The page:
Hello dr. Sclafani

Thank you for your answer, I don`t have case reports other than (zamboni, simka ) http://www.ccsviitalia.org/7/post/2013/ ... bilia.html , but I know that dr. Pippo Cacciaguerra and dr. Pierfrancesco Veroux, Catania are study and treating this problem. Maybe you could contact these doctors and ask for concrete results ?
Your opinion is always important for me :smile:

Re: DrSclafani answers some questions

PostPosted: Thu Aug 08, 2013 1:51 am
by CureOrBust
drsclafani wrote:It is my personal experience that IVUS provides more information. Additionally, it appears that, for some inexplicable reason, measurement of cross sectional area by external ultrasound tend to be smaller than measurements by IVUS.
Could the catheter be affecting the blood flow and thereby the extension of the vein?

Re: DrSclafani answers some questions

PostPosted: Sat Aug 10, 2013 9:45 pm
by julu
Hello Dr. Sclafani, you have been very helpful to me over the past few years as the thinking on CCSVI and its treatment has been evolving. Thank you for all the time you give to this forum.

My question involves the current thinking on MRV's usefulness in diagnosing CCSVI. I know that venogram with IVUS is the best, but I'm not ready to take that step yet. My neurologist has ordered an MRI for me since I recently had my first relapse in four years (she does not think CCSVI has a relationship to MS). My internal medicine doctor is intrigued by CCSVI and is willing to order an MRV as an add-on to the MRI if it might give important information.

Would the MRV be likely to give information that could help my internist see what is going on inside my head? (I have a constant pressure sensation, and dizziness with turning my head in any direction, as well as brain fog which is getting worse.) I would like to have him on board when I take the next big step.

Also, if we proceed with MRV, is it important to ask that the Haacke protocol be followed?

Thank you so much for your advice.

Re: DrSclafani answers some questions

PostPosted: Mon Aug 12, 2013 10:07 pm
by drsclafani
Lety wrote:
drsclafani wrote:
Lety wrote:Dear Dr. Sclafani

as you know, my jugular vein was difficult to treat and had suffered restenosis. A few days ago I was confirmed a compression of the muscle omoiodeo that compromises the vein. What does you think about it? When you do the ECD now do you investigate on this muscle and a possible compression? What would you do in this case, I have been informed that the muscle must be reciso to decompress the vein.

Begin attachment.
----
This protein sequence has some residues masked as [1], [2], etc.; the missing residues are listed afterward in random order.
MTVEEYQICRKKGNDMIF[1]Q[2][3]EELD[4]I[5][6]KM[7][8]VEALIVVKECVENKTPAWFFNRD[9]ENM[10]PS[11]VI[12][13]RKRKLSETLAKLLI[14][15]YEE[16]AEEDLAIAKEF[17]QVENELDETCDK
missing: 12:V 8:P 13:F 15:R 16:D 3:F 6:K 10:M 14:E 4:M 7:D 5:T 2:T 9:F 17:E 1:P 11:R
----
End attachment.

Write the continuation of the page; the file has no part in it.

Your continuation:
I had written in private, but I think it's an interesting question for all

(Sorry but my English still needs improvement)

Sincerely yours

Lety

Letty, at the current time, I think there is insufficient data to offer a solid recommendation regarding muscle entrapment. I have read a few case reports and anecodatal information.But i havent seen great outcomess In my experience many of these compressions are transient, meaning that they are not persistent 100% of the time.

Perhaps I have missed some reports. Does anyone have more information other than a few case reports and very small series (zamboni, Simka)




Hello dr. Sclafani

Thank you for your answer, I don`t have case reports other than (zamboni, simka ) http://www.ccsviitalia.org/7/post/2013/ ... bilia.html , but I know that dr. Pippo Cacciaguerra and dr. Pierfrancesco Veroux, Catania are study and treating this problem. Maybe you could contact these doctors and ask for concrete results ?
Your opinion is always important for me :smile:


I have made contact with Dr Cacciaguerra. But august is a difficult month and dr cacciaguerra was on vacation. he sent me some slides but there wasnt anything substantive on it.

i look forward to analyzing and critiqueing this concept.

Re: DrSclafani answers some questions

PostPosted: Mon Aug 12, 2013 10:08 pm
by drsclafani
CureOrBust wrote:
drsclafani wrote:It is my personal experience that IVUS provides more information. Additionally, it appears that, for some inexplicable reason, measurement of cross sectional area by external ultrasound tend to be smaller than measurements by IVUS.
Could the catheter be affecting the blood flow and thereby the extension of the vein?


i dont think so. I just think IVUS is more accurate